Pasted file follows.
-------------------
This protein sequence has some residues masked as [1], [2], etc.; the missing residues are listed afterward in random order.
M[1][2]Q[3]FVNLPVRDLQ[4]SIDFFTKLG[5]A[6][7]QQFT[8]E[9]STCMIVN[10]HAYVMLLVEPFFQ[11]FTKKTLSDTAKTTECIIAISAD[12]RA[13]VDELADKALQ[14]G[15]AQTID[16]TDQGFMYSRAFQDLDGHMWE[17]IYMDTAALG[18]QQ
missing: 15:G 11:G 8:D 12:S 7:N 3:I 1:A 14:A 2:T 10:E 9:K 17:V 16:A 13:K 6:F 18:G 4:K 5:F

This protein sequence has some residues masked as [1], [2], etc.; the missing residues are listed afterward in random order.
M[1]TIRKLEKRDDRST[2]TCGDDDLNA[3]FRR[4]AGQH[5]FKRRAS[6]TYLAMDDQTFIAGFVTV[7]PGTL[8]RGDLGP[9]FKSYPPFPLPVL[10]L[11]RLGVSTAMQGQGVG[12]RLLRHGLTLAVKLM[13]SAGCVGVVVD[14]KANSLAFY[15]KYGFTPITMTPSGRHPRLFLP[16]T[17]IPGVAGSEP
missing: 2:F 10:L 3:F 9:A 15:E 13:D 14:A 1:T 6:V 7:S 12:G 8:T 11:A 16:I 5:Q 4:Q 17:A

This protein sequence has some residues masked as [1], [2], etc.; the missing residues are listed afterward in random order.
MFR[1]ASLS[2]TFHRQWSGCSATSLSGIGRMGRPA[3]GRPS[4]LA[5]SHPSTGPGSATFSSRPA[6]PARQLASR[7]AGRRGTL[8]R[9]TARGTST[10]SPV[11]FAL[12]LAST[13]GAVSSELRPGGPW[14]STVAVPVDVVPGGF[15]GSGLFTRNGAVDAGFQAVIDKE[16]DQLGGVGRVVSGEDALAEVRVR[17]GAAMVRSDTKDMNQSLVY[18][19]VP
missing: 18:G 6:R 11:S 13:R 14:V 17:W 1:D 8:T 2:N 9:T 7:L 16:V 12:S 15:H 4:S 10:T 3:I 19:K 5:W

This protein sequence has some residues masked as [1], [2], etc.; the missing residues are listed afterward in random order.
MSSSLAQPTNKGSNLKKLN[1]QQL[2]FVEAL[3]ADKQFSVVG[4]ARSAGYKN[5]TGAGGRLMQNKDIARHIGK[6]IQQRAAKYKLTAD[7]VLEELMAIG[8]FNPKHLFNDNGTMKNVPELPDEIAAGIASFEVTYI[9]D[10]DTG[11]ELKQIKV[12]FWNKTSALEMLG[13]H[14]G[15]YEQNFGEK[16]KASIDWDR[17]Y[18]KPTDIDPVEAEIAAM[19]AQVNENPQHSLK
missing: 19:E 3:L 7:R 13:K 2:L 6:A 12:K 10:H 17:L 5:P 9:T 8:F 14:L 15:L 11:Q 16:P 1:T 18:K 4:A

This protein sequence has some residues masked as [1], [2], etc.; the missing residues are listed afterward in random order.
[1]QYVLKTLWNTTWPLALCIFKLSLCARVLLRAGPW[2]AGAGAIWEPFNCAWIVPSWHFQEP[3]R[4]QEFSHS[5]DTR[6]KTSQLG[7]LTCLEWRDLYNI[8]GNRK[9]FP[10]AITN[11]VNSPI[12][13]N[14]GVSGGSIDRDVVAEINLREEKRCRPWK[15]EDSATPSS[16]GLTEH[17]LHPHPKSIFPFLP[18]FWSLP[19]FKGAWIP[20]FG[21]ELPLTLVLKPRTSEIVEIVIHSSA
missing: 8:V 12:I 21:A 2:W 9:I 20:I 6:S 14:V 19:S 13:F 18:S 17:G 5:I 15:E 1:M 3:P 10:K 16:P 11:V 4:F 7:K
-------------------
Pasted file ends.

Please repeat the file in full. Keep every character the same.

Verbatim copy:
This protein sequence has some residues masked as [1], [2], etc.; the missing residues are listed afterward in random order.
M[1][2]Q[3]FVNLPVRDLQ[4]SIDFFTKLG[5]A[6][7]QQFT[8]E[9]STCMIVN[10]HAYVMLLVEPFFQ[11]FTKKTLSDTAKTTECIIAISAD[12]RA[13]VDELADKALQ[14]G[15]AQTID[16]TDQGFMYSRAFQDLDGHMWE[17]IYMDTAALG[18]QQ
missing: 15:G 11:G 8:D 12:S 7:N 3:I 1:A 14:A 2:T 10:E 9:K 17:V 16:A 13:K 6:F 18:G 4:K 5:F

This protein sequence has some residues masked as [1], [2], etc.; the missing residues are listed afterward in random order.
M[1]TIRKLEKRDDRST[2]TCGDDDLNA[3]FRR[4]AGQH[5]FKRRAS[6]TYLAMDDQTFIAGFVTV[7]PGTL[8]RGDLGP[9]FKSYPPFPLPVL[10]L[11]RLGVSTAMQGQGVG[12]RLLRHGLTLAVKLM[13]SAGCVGVVVD[14]KANSLAFY[15]KYGFTPITMTPSGRHPRLFLP[16]T[17]IPGVAGSEP
missing: 2:F 10:L 3:F 9:A 15:E 13:D 14:A 1:T 6:V 7:S 12:G 8:T 11:A 16:I 5:Q 4:Q 17:A

This protein sequence has some residues masked as [1], [2], etc.; the missing residues are listed afterward in random order.
MFR[1]ASLS[2]TFHRQWSGCSATSLSGIGRMGRPA[3]GRPS[4]LA[5]SHPSTGPGSATFSSRPA[6]PARQLASR[7]AGRRGTL[8]R[9]TARGTST[10]SPV[11]FAL[12]LAST[13]GAVSSELRPGGPW[14]STVAVPVDVVPGGF[15]GSGLFTRNGAVDAGFQAVIDKE[16]DQLGGVGRVVSGEDALAEVRVR[17]GAAMVRSDTKDMNQSLVY[18][19]VP
missing: 18:G 6:R 11:S 13:R 14:V 17:W 1:D 8:T 2:N 9:T 7:L 16:V 12:S 15:H 4:S 10:T 3:I 19:K 5:W

This protein sequence has some residues masked as [1], [2], etc.; the missing residues are listed afterward in random order.
MSSSLAQPTNKGSNLKKLN[1]QQL[2]FVEAL[3]ADKQFSVVG[4]ARSAGYKN[5]TGAGGRLMQNKDIARHIGK[6]IQQRAAKYKLTAD[7]VLEELMAIG[8]FNPKHLFNDNGTMKNVPELPDEIAAGIASFEVTYI[9]D[10]DTG[11]ELKQIKV[12]FWNKTSALEMLG[13]H[14]G[15]YEQNFGEK[16]KASIDWDR[17]Y[18]KPTDIDPVEAEIAAM[19]AQVNENPQHSLK
missing: 19:E 3:L 7:R 13:K 2:L 6:A 12:K 10:H 17:L 5:P 9:T 8:F 14:L 15:L 11:Q 16:P 1:T 18:K 4:A

This protein sequence has some residues masked as [1], [2], etc.; the missing residues are listed afterward in random order.
[1]QYVLKTLWNTTWPLALCIFKLSLCARVLLRAGPW[2]AGAGAIWEPFNCAWIVPSWHFQEP[3]R[4]QEFSHS[5]DTR[6]KTSQLG[7]LTCLEWRDLYNI[8]GNRK[9]FP[10]AITN[11]VNSPI[12][13]N[14]GVSGGSIDRDVVAEINLREEKRCRPWK[15]EDSATPSS[16]GLTEH[17]LHPHPKSIFPFLP[18]FWSLP[19]FKGAWIP[20]FG[21]ELPLTLVLKPRTSEIVEIVIHSSA
missing: 8:V 12:I 21:A 2:W 9:I 20:I 6:S 14:V 19:S 13:F 18:S 17:G 5:I 15:E 1:M 3:P 10:K 16:P 11:V 4:F 7:K